This must have been a source of pride to both Captain Smith and White Star Chairman, Bruce Ismay, as the Titanic romped steadily across the sunlit English Channel. The sun shone; smoke from the first three smokestacks (the fourth one was a dummy fitted for aesthetic harmony) trailed back behind the ship towards home. On the aft mast, the White Star Line’s pennant fluttered gamely in the afternoon breeze.

Already, passengers were beginning to explore and exult in the ship that they were travelling on. In first class, afternoon tea was being served in the Verandah Cafe. Passengers in deck chairs took soup and sandwiches on the long promenade decks, bundled up in warm steamer blankets wrapped round them by solicitous stewards. People began making dinner reservations for the extra tariff, a la carte restaurant.

In the indoor squash court, the steady ‘thwack’ of ball against wall assumed a tempo that would be silenced only by the sudden inrush of surging, icy seawater some five nights later. The first passengers plunged boldly into the waters of the indoor pool nearby. Even braver souls surrendered themselves to the ministrations of trained masseuses in the garish menagerie of the Turkish Baths.

Others, more cerebral, lost themselves in a brand new book from the library, or wrote last, hasty letters home that could be sent ashore from Cherbourg and, later, Queenstown in Southern Ireland.

Late that afternoon, the coast of France emerged from the haze; a shimmering, low lying sliver that seemed to have a mirage like quality. But before almost anyone knew it, the Titanic arched a graceful turn, and came looming into the slowly darkening bay of Cherbourg. The anchor rattled down with a deafening crash right forward, and the huge liner swung skittishly at rest.

It was a brief break; that hours’ delay had helped nobody, and Captain Smith was anxious to begin his triumphant procession to the west, and the gala fire boat reception that awaited his glittering new command in New York. Two tenders- the Nomadic and the Traffic- came chugging out of the harbour towards the Titanic, like a pair of nervous courtiers paying homage to a new queen.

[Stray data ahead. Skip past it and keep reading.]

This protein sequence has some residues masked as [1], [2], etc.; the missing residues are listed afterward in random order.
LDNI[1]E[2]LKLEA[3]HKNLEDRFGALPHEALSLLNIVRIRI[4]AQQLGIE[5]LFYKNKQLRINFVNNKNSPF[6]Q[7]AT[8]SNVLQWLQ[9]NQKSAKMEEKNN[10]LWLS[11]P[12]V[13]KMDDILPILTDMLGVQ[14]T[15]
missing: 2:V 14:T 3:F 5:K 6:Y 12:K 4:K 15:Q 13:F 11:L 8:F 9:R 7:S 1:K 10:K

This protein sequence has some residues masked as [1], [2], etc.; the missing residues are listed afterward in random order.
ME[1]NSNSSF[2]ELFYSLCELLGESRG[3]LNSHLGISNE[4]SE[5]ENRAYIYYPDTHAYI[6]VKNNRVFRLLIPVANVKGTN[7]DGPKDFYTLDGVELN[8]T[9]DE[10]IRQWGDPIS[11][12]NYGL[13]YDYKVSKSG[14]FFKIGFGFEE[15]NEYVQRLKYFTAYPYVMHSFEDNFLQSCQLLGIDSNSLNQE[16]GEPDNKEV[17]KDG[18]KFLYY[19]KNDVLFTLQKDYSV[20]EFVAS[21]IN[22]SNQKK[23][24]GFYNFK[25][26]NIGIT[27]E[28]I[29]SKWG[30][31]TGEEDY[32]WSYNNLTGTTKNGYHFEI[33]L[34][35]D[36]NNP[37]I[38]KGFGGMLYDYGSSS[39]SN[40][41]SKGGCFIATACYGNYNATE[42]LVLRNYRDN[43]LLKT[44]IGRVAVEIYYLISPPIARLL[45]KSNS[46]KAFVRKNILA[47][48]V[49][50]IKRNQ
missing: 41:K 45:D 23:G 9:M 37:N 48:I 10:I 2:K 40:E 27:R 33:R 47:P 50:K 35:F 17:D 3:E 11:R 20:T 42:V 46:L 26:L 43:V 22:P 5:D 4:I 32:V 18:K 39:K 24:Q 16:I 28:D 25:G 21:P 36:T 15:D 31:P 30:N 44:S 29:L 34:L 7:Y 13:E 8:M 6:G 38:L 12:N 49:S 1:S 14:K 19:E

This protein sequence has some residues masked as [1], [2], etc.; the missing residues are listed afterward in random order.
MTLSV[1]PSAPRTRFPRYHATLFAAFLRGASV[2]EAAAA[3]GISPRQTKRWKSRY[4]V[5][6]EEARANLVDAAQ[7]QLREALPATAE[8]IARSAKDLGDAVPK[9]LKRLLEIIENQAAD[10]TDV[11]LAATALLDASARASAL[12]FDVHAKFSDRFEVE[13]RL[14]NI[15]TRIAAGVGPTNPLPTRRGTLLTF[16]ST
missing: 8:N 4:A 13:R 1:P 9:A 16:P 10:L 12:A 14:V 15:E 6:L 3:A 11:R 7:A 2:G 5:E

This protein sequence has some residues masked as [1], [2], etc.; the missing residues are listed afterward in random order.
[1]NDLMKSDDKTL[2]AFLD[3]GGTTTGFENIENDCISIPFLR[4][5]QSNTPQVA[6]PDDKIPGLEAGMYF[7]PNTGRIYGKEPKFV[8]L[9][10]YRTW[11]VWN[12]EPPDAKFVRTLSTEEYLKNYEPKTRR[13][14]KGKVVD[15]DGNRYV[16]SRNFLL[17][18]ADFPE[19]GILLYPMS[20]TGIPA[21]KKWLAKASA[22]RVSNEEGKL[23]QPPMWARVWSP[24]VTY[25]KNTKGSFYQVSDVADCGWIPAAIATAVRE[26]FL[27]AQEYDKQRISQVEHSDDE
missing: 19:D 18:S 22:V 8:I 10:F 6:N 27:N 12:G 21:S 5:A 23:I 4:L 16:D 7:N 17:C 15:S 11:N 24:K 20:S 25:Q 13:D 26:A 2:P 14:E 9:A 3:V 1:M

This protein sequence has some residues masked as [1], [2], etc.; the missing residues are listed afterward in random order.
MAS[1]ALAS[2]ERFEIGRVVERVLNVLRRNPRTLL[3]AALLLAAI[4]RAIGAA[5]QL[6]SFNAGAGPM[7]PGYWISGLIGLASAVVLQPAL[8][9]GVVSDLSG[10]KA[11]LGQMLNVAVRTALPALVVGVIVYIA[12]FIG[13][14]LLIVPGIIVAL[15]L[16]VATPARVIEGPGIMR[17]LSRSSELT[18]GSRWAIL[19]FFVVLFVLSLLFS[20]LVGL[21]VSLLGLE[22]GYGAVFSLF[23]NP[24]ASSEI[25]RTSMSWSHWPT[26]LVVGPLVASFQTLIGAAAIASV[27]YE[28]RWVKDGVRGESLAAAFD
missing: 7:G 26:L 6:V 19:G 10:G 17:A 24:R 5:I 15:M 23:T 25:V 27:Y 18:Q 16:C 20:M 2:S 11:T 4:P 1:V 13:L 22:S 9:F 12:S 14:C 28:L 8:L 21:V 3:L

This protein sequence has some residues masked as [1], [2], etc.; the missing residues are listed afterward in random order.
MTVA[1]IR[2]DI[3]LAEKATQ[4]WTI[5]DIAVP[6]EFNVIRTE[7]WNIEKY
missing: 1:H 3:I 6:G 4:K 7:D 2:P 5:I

Aboard Nomadic were the first class passengers, and the mountain of luggage that always accompanied such people. As the Nomadic bumbled out into the bay, her irate passengers gasped in amazement at their first glimpse of the grand, stately Titanic, floodlit from bow to stern as the night took hold. They were ushered with apologies and assurances into the warm womb of the giant liner. A battalion of lift operators and bellboys stood ready at the adjacent trio of elevators to whisk these prized patrons off to their plush quarters, where the beds were freshly made and fresh flowers spilled out across almost every surface.

The second and third class passengers aboard the more plebian Traffic did not receive this kind of effusive, low key welcome. Instead, they and their much less substantial belongings were ushered through the steel shell doors of the hull, and into the belly of the brute. None the less, the same sense of barely disguised haste dominated the proceedings for all those embarking that evening.

As the two empty tenders backed away, the anchor was hauled up from the darkened briny. There was the clang and slamming of the shell doors along the liner’s hull. Once more, the great triple propellers- a full hundred tons of bronze in all- began to thresh up the waters around them.

The tender crews watched in awed silence as the floodlit Titanic swung through a graceful quarter circle, her quartet of great funnels standing like ramparts against the starlit sky. The deep, warm boom of the liner’s whistle echoed across the empty water like peals of slow, rolling thunder. And then, almost before they knew it, she had swept past them and disappeared beyond the horizon.